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'On the Eve of the First World War, the single Siberian province of Irkutsk was larger than all of India'
W.Bruce Lincoln

I'm on the frozen surface of the world's deepest lake - and then there is an earthquake

By Olga Gertcyk
16 April 2019

Our reporter skates Baikal when the ice moves: Day 2 of Olga Gertcyk's diary

Sakhyurta village the morning we start skating. Picture: Olga Gertcyk / Siberian Times
As luck would have it, the next morning I came down with a fully fledged flu and struggled to get ready to go.

Before this trip I had never been camping, never slept in a sleeping bag, had no idea how to set a tent and didn’t know how to pack a backpack.

Now I had to pack two of them, both borrowed of my friends, one with the camping clothes and my 4-kilogramme share of food for the group, another one with a camera, thermos, first aid kit and a dry pack with my ID and money for the emergency evacuation if I do decide to quit.

(And to be totally honest with you, yes, this idea did linger in my head in the first couple of days.)

We had the last abundant breakfast with fresh fruit, porridge, butter and eggs and set off.

Having walked for about quarter an hour carrying backpacks and all the gear, it was time to put the skates on.  

Next thing you do is you attach the big backpack to the sledge with a resistance band so that it doesn’t turn over when you skate, and then attach the sledge to your waist with a belt and a rope.


Sakhyurta, our group gets ready to skate. Picture: Olga Gertcyk / The Siberian Times

After about 3 hours of skating with short breaks every 20 minutes we had the first lunch on ice. It consisted of 2 bulky slices of cheese, 4 slices of bread, some chocolates and tea.

I had a bunch of pills and an anti-flu drink when I stopped crying for feeling sorry for myself.




Short break on ice. I might look happy but am nagging inside. Pictures: Olga Gertcyk / The Siberian Times

In one of the short breaks that followed in the afternoon I heard a strange noise.

It resembled thunder and I caught myself thinking: ‘Wow, that is weird, do they have thunderstorms in winter here?’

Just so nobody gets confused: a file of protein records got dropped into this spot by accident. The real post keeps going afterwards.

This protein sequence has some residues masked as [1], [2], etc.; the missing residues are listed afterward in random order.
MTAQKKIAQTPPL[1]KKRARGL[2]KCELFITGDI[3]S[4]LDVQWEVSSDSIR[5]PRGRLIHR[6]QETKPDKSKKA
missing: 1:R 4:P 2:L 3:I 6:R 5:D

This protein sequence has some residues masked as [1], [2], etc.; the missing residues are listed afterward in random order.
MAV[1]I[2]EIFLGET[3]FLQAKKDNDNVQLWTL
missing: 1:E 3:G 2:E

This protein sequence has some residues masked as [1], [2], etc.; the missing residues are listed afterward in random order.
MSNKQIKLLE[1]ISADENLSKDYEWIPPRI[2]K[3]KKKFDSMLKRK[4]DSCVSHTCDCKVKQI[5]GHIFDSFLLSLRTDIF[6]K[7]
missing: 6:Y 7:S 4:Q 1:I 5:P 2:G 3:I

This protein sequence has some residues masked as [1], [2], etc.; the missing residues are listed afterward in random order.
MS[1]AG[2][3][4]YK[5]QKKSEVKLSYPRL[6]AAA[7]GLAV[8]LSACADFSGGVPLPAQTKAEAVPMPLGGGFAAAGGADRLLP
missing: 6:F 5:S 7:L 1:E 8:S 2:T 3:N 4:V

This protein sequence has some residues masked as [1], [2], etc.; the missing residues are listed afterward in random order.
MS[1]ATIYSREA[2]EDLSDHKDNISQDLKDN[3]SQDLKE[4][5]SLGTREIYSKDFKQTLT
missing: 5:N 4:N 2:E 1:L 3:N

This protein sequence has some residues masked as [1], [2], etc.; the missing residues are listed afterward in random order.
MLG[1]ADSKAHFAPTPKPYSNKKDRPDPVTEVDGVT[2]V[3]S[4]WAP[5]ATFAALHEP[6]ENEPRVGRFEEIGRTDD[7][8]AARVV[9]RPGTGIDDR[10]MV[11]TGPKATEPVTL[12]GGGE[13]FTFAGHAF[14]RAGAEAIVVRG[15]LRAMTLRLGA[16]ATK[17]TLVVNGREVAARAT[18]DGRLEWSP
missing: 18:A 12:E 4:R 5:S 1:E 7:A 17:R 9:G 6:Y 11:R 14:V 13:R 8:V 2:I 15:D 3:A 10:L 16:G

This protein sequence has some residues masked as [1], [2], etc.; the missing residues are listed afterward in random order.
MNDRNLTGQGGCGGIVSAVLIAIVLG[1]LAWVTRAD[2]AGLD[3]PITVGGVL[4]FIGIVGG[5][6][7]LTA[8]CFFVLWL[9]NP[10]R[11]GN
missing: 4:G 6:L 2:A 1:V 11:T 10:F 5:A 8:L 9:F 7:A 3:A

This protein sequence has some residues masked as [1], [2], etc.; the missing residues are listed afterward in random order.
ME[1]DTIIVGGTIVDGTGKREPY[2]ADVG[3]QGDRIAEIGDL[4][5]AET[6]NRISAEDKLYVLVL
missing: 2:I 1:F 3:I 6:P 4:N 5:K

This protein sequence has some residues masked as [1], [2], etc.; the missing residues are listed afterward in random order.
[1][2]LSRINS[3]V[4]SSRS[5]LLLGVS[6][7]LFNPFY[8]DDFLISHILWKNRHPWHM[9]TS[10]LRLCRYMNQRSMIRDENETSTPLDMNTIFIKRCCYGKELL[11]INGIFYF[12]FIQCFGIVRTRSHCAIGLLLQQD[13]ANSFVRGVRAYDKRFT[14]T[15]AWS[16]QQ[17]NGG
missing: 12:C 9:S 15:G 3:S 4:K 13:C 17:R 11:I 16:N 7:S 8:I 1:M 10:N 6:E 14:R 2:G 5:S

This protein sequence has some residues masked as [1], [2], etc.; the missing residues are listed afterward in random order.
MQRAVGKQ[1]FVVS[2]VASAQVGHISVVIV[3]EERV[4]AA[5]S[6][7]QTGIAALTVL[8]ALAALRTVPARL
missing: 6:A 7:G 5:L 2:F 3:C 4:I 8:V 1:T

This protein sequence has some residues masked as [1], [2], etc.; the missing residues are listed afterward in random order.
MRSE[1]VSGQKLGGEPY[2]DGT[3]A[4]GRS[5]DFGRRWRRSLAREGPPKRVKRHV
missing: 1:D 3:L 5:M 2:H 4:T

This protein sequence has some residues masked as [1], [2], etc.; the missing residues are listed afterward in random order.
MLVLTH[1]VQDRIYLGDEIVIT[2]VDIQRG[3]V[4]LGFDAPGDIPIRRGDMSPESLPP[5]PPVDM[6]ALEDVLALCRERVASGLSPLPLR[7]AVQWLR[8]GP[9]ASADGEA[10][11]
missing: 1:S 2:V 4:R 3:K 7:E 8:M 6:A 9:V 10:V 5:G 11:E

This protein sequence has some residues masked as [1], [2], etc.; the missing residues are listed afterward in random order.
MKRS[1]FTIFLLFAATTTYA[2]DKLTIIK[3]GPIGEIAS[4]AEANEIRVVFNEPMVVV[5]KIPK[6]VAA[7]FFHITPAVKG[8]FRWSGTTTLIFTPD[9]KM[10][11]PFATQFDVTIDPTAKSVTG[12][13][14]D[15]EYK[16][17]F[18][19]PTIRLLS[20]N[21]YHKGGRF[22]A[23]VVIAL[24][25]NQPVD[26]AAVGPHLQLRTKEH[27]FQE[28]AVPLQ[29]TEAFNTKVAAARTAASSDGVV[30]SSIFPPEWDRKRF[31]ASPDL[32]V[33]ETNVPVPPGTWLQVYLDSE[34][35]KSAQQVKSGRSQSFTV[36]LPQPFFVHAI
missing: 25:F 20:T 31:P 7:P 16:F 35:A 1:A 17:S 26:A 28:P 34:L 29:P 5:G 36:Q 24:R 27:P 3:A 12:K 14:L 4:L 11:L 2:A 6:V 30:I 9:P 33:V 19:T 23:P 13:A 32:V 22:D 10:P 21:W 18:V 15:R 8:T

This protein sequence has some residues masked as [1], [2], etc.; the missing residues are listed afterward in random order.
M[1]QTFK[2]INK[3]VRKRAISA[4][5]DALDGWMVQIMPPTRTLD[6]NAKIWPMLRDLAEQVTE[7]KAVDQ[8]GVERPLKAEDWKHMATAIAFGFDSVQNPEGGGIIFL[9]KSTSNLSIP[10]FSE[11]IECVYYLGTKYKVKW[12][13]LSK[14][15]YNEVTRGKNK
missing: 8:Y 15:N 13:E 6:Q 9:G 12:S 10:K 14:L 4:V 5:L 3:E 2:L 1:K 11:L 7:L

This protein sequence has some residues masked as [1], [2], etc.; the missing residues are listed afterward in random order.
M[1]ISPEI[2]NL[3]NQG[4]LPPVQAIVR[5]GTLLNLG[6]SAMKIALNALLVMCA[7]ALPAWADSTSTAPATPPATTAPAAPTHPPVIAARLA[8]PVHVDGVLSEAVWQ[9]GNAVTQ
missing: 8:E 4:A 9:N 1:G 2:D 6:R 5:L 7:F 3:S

The rumble was getting stronger, I’ve never been inside a storm cloud but I felt like I was in the heart of one.

Everyone stood up and looked concerned, to put it mild; some looked more concerned than the others.

A few days later, when we got network coverage, it turned out that it was a 4.6 earthquake!


Earthquake in Baikal. Picture: IRIS Earthquake Database / The Siberian Times

Soon after the earthquake we started moving towards the shore.

And the shore was spectacular: there were no trees, just bright orange hills and shiny ice.

And carcasses of two cows frozen in it.

There also were massive footprints around them, of wolves, I believe, and smaller ones, probably, of wolf cubs. 








The bay with dead cows frozen in ice. This is where we had our tent set the first night. Pictures: Olga Gertcyk, Olena Kozachok / The Siberian Times

It was one of the hardest days in the whole trip.

I was falling well behind the group, and just like on our training day we had skated for only 15 kilometres before getting on the shore for the night.

While everyone was helping to set the tent, I was sitting on a rock contemplating life and shivering because of fever.

Our tour leader Olena, or Lena for short, got my sleeping bag ready for me and shared some of the flu medication she had with me.

I fell asleep and woke up to have the most delicious plain pasta I’d had in my life.

Comments (7)

Great story/diary. My cousin once trekked through Siberia on a frozen river with the North face team. Tough going up there. Good luck and feel better.
Mike, Orlando, Florida-USA
09/05/2019 18:35
5
0
Hi everyone and thanks for comments, glad you enjoyed reading it.

Answering to Renee about cows, actually yes, there are herders in those remote places.
Olga Gertcyk, The Siberian Times
18/04/2019 14:38
9
0
It may, actually, have been July 2001. Once again, thank you for the picturesc photographs. You are doing a great work.
Gregory James Fox, Samut Prakan Thailand
18/04/2019 08:07
7
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Why were the cows there ~??? Are there herders ~???
Renee, Spokane, WA
18/04/2019 07:49
4
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I looked up 'Siberian News', because I met a man, on a train to Inverness, in July 2004. He claimed to be from Siberia. I have enjoyed visiting your website. Thank you.
Gregory James Fox, Samut Prakan Thailand
17/04/2019 23:17
9
0
Story and pictures are lovely, thanks
Choke van der Velde, Cape Town / South Africa
17/04/2019 22:48
8
0
Thanks Olga for your account ! You are bringing a new understanding of Siberia and its excitements!
Pete Denton, Newcastle
16/04/2019 21:51
12
0
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